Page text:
Workforce

Lawmakers propose 3.3% federal pay hike

Placeholder Image for Article Template

Virginia Democrat Gerry Connolly, whose House district is home to thousands of federal employees, is proposing a 3.3 percent pay hike for those workers in 2015.

With Republicans in control of the House, the measure stands virtually no chance of becoming law, but it provides a rhetorical launching pad for Connolly and other Democrats who accuse the GOP of demonizing federal workers.

"After a three-year wage freeze, wage-reducing work furloughs, sequester cuts and a government shutdown, our nation's dedicated federal employees deserve fair compensation," Connolly said in a statement on March 26 when he introduced legislation to enact the pay increase.

Studies disagree about how federal compensation stacks up against the private sector, but pay freezes and budget woes have certainly taken their toll on the federal workforce in the past few years. Federal workers received a 1 percent increase for 2014.

Two of the co-sponsors of Connolly's measure -- fellow Democrats Jim Moran of Virginia and Elijah Cummings of Maryland -- also represent D.C.-area districts.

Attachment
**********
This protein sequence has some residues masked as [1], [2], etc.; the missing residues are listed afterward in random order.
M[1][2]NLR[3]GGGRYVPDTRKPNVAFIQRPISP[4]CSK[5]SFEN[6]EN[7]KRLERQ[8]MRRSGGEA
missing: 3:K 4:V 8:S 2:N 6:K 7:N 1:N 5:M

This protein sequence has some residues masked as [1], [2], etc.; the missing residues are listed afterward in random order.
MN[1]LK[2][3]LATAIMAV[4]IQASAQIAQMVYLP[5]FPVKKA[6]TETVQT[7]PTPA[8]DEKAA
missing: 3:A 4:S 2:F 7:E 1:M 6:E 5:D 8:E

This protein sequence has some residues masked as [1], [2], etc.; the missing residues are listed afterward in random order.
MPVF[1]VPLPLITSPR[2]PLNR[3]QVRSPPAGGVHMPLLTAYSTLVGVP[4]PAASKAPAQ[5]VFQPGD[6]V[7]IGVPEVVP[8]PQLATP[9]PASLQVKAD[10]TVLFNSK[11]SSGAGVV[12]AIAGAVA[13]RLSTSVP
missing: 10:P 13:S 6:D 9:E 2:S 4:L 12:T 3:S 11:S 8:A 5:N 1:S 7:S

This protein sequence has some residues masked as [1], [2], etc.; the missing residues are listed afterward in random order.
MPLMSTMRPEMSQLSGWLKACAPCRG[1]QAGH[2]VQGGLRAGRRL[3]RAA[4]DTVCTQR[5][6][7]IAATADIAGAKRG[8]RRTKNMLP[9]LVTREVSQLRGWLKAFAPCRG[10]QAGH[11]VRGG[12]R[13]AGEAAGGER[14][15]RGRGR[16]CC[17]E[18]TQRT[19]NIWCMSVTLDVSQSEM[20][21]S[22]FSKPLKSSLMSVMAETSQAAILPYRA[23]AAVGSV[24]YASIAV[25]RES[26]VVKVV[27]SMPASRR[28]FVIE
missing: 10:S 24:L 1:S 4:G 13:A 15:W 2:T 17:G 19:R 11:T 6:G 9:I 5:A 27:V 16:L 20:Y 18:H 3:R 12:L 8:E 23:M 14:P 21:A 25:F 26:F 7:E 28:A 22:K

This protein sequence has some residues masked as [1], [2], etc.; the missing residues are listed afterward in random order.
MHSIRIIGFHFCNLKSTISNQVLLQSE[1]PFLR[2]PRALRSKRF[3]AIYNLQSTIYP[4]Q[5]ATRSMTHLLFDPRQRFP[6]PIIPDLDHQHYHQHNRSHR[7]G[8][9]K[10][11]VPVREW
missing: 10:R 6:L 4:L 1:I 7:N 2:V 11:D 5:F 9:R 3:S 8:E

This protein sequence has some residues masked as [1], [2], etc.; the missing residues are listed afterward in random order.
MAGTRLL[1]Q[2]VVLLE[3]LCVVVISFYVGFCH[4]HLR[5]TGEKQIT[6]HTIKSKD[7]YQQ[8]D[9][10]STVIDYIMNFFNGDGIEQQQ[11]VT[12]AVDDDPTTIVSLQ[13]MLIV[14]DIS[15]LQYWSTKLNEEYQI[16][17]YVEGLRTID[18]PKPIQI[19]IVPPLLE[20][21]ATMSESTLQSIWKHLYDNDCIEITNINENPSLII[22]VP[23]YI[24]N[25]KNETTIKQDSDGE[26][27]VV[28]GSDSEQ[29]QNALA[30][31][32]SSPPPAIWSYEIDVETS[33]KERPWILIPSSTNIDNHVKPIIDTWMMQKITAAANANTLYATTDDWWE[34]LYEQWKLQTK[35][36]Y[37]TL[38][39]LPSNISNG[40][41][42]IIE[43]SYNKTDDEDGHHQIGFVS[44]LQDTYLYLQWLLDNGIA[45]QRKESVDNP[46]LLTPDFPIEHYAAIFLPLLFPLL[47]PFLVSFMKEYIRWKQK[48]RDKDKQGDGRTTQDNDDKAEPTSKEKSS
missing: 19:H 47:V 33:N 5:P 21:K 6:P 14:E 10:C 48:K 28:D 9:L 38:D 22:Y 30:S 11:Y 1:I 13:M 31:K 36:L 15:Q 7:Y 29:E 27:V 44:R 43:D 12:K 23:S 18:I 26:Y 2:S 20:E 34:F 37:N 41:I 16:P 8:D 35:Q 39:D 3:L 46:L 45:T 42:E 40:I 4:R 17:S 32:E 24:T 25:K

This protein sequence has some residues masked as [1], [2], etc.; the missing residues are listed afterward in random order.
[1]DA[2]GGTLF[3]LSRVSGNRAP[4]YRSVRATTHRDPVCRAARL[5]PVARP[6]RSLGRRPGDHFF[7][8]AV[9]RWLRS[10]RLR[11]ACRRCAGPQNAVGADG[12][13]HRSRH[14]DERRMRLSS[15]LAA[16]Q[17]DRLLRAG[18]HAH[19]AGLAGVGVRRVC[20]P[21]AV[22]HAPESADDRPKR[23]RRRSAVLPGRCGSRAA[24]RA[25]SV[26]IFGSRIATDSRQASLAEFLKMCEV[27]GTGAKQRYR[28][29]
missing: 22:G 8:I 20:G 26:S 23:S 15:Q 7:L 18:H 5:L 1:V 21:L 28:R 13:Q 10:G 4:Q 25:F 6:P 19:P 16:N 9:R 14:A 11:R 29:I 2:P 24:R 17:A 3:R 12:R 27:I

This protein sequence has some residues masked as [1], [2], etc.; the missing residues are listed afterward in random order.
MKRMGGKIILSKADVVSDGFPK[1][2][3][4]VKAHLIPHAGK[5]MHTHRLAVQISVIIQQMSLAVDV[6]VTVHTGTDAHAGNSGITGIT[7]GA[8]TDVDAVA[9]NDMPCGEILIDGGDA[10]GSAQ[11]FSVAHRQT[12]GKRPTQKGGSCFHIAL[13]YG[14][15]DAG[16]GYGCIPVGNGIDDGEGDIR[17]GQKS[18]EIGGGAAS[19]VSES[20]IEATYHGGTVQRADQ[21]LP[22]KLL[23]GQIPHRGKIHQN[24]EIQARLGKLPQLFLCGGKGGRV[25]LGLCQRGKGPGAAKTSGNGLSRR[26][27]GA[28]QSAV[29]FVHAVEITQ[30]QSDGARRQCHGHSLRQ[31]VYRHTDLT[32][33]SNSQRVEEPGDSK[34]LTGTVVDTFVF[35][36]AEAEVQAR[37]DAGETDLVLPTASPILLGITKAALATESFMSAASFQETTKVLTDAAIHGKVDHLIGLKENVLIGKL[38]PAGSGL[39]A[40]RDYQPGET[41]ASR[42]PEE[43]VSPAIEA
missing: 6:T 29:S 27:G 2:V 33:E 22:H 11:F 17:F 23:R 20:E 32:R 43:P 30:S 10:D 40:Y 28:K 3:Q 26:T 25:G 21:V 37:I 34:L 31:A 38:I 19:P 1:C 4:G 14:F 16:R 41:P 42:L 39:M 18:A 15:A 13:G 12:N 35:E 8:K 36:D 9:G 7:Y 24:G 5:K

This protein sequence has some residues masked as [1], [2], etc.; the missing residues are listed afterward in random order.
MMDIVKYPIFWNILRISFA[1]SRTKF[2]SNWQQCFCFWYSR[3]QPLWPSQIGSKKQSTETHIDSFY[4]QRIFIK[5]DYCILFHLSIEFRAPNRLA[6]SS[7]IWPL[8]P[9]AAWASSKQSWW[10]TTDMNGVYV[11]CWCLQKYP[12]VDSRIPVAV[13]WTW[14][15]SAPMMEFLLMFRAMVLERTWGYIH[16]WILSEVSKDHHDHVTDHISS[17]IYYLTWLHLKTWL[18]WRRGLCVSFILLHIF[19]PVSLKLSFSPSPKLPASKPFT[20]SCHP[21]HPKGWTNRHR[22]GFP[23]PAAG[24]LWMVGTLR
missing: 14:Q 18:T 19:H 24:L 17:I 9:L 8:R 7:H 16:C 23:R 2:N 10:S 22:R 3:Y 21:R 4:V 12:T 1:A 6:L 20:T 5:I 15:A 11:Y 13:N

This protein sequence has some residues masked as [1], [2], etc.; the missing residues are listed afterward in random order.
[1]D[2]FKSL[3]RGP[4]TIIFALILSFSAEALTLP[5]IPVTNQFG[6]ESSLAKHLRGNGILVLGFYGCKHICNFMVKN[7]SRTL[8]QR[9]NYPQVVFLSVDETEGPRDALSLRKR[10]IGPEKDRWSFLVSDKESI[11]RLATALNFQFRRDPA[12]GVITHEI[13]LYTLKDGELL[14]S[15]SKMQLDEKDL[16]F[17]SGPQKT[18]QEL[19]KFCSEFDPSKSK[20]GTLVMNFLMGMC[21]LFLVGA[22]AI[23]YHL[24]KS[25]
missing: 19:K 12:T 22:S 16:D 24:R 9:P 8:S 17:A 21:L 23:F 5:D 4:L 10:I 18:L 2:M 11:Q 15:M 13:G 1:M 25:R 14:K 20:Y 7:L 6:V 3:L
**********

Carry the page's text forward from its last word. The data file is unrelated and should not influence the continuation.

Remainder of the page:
"After three years of a pay freeze and too many furloughs, they've earned a modest, decent raise," Moran said.

About the Author

John Bicknell is a former executive editor of FCW, and the author of America 1844: Religious Fervor, Westward Expansion, and the Presidential Election That Transformed the Nation.

Featured

  • Cybersecurity
    Deputy Secretary of Homeland Security Alejandro Mayorkas  (U.S. Coast Guard photo by Petty Officer 3rd Class Lora Ratliff)

    Mayorkas announces cyber 'sprints' on ransomware, ICS, workforce

    The Homeland Security secretary announced a series of focused efforts to address issues around ransomware, critical infrastructure and the agency's workforce that will all be launched in the coming weeks.

  • IT Modernization
    Blue Signage and logo of the U.S. Department of Veterans Affairs

    VA plans 'strategic review' of $16B software program

    New Veterans Affairs chief Denis McDonough announced a "strategic review" of the agency's Electronic Health Record Modernization program of up to 12 weeks.

Stay Connected